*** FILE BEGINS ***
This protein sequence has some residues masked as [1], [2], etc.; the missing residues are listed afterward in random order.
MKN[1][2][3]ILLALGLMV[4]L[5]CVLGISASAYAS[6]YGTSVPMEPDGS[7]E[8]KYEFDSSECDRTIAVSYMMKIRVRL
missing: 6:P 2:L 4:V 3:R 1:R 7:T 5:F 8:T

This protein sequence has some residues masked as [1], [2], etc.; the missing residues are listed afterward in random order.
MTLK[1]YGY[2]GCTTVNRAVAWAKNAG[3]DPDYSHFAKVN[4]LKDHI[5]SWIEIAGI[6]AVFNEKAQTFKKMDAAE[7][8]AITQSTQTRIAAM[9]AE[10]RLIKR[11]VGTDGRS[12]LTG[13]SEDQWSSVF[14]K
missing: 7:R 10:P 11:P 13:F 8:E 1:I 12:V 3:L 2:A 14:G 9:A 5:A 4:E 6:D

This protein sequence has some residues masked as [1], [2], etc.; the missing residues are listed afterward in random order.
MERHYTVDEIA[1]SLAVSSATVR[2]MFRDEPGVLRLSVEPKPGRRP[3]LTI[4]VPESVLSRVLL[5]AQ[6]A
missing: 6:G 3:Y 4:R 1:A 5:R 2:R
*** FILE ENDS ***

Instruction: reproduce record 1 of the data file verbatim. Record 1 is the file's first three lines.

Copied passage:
This protein sequence has some residues masked as [1], [2], etc.; the missing residues are listed afterward in random order.
MKN[1][2][3]ILLALGLMV[4]L[5]CVLGISASAYAS[6]YGTSVPMEPDGS[7]E[8]KYEFDSSECDRTIAVSYMMKIRVRL
missing: 6:P 2:L 4:V 3:R 1:R 7:T 5:F 8:T